• No


From a young person's perspective

  • It’s hard to think about how the photos and videos you take when out with friends will affect you later on because you are in the moment. But they can have a profound impact on your future. Whether with future employers or other opportunities, your social media affects how people view you.

  • You could have the best reputation, but a single photo or video of you taken in certain situations could ruin your reputation. The photo or video could be there forever even if you delete it because someone could have a copy of it.

  • You need to know how images can implicate you and how they can be manipulated to change from the original photo. It's not that you should not take photos but be aware of how they could affect you later on if you are caught in something that you shouldn’t be or something that is “frowned upon”. For example, you don’t want to negatively impact your future because of something at one party. Even if the photo is only posted on private social media channels.

​More tips

  • What you post online will probably stay online forever. Will you be embarrassed if a mate, child, parent or boss sees it (even on a private channel)? If so, don’t post it.

  • Are you worried about something you have posted online? Take it down.

  • Are you worried about harmful content associated with you being out on the internet? Focus on posting and promoting all your wonderful positives online. Even if you can’t remove the unflattering content, it will eventually move down far enough in google searches.

  • Periodically do a google search on yourself. Take a look at the image results as well. Though know that just because you don’t see it on Google doesn’t mean it’s not out there.

  • Be empowered to ask your friends, co-workers, whānau and anyone else to remove photos you don’t want of you online.

  • There is only one of you in the whole world, and who should be in charge of what is posted about you online? YOU!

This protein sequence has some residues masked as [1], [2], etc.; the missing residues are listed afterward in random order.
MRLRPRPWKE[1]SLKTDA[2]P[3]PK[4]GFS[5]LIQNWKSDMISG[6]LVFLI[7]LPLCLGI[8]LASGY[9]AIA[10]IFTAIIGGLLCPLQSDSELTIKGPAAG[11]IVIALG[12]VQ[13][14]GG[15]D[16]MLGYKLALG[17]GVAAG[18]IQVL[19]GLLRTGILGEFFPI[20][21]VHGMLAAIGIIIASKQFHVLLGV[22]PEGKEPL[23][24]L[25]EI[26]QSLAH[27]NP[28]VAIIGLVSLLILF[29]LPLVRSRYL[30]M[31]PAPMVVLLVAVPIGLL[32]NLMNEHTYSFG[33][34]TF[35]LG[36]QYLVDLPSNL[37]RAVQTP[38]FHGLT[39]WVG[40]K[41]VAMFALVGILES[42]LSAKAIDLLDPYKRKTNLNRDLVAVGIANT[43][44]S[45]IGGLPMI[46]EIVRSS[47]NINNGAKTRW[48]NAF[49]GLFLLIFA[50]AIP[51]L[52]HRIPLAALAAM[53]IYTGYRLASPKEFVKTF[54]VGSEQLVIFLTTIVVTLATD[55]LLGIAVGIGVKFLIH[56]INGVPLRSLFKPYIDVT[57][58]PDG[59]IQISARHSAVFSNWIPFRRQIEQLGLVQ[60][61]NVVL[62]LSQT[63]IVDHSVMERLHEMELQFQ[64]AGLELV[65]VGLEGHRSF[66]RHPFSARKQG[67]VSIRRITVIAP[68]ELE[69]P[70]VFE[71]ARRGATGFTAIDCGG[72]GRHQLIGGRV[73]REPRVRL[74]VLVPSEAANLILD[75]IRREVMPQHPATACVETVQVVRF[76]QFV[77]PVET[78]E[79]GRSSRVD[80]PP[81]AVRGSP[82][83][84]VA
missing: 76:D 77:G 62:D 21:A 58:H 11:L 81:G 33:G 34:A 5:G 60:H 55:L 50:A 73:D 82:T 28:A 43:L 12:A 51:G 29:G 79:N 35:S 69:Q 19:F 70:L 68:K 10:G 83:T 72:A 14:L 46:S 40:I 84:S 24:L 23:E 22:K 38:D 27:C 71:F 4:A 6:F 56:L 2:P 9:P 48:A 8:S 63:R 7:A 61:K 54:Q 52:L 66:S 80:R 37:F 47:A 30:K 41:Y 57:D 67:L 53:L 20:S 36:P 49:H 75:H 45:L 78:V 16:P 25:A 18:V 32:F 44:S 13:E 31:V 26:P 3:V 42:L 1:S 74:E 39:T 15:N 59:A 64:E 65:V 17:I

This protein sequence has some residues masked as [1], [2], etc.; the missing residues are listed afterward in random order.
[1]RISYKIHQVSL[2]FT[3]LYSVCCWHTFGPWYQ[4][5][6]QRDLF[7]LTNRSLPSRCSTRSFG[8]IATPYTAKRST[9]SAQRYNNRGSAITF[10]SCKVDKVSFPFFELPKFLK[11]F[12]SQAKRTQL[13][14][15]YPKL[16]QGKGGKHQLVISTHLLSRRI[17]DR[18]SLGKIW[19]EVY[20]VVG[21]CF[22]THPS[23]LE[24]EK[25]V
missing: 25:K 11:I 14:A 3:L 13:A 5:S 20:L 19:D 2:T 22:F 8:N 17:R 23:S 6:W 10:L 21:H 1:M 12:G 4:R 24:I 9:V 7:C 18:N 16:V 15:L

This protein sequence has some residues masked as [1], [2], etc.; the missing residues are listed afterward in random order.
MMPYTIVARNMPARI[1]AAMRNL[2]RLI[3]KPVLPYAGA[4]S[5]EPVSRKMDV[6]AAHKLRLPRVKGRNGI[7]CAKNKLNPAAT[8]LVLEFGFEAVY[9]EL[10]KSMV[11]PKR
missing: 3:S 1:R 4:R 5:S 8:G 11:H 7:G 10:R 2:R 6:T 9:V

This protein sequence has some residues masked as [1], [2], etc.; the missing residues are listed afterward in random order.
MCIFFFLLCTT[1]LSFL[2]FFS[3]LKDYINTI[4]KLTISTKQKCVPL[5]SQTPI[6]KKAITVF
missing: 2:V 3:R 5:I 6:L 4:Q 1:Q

• Start early and ask people, children, anyone, if it’s okay to post their photos online.

  • Be mindful of what you share, even on private channels. This includes passwords, bank account details and other personal information.

Empower your child

  • STOP - Posting online shouldn't be mindless. Encourage your child (and you!) to stop and think if they would be embarrassed if their content (even on private channels) was seen by their nana, teacher, parent or whānau. For older children, have them think about the potential consequences of what they are posting online. Will it help or harm their rep?

  • BLOCK - Encourage your child to block themselves from posting content that others could perceive negatively or that goes against family and personal values. Remove negative content.

  • TALK - Encourage them to talk to you or their friends or other whānau if they are unsure about the consequences of what they are posting online. Talk to them about what they are allowed to post online.


Need to talk about it?

Contact NETSAFE if you have any concerns about your digital footprint or if you are having trouble removing harmful content about you online. They can help.

  • Call toll-free on 0508 NETSAFE (0508 638 723)

  • Email help@netsafe.org.nz

  • Complete an online contact form

  • Text ‘Netsafe’ to 4282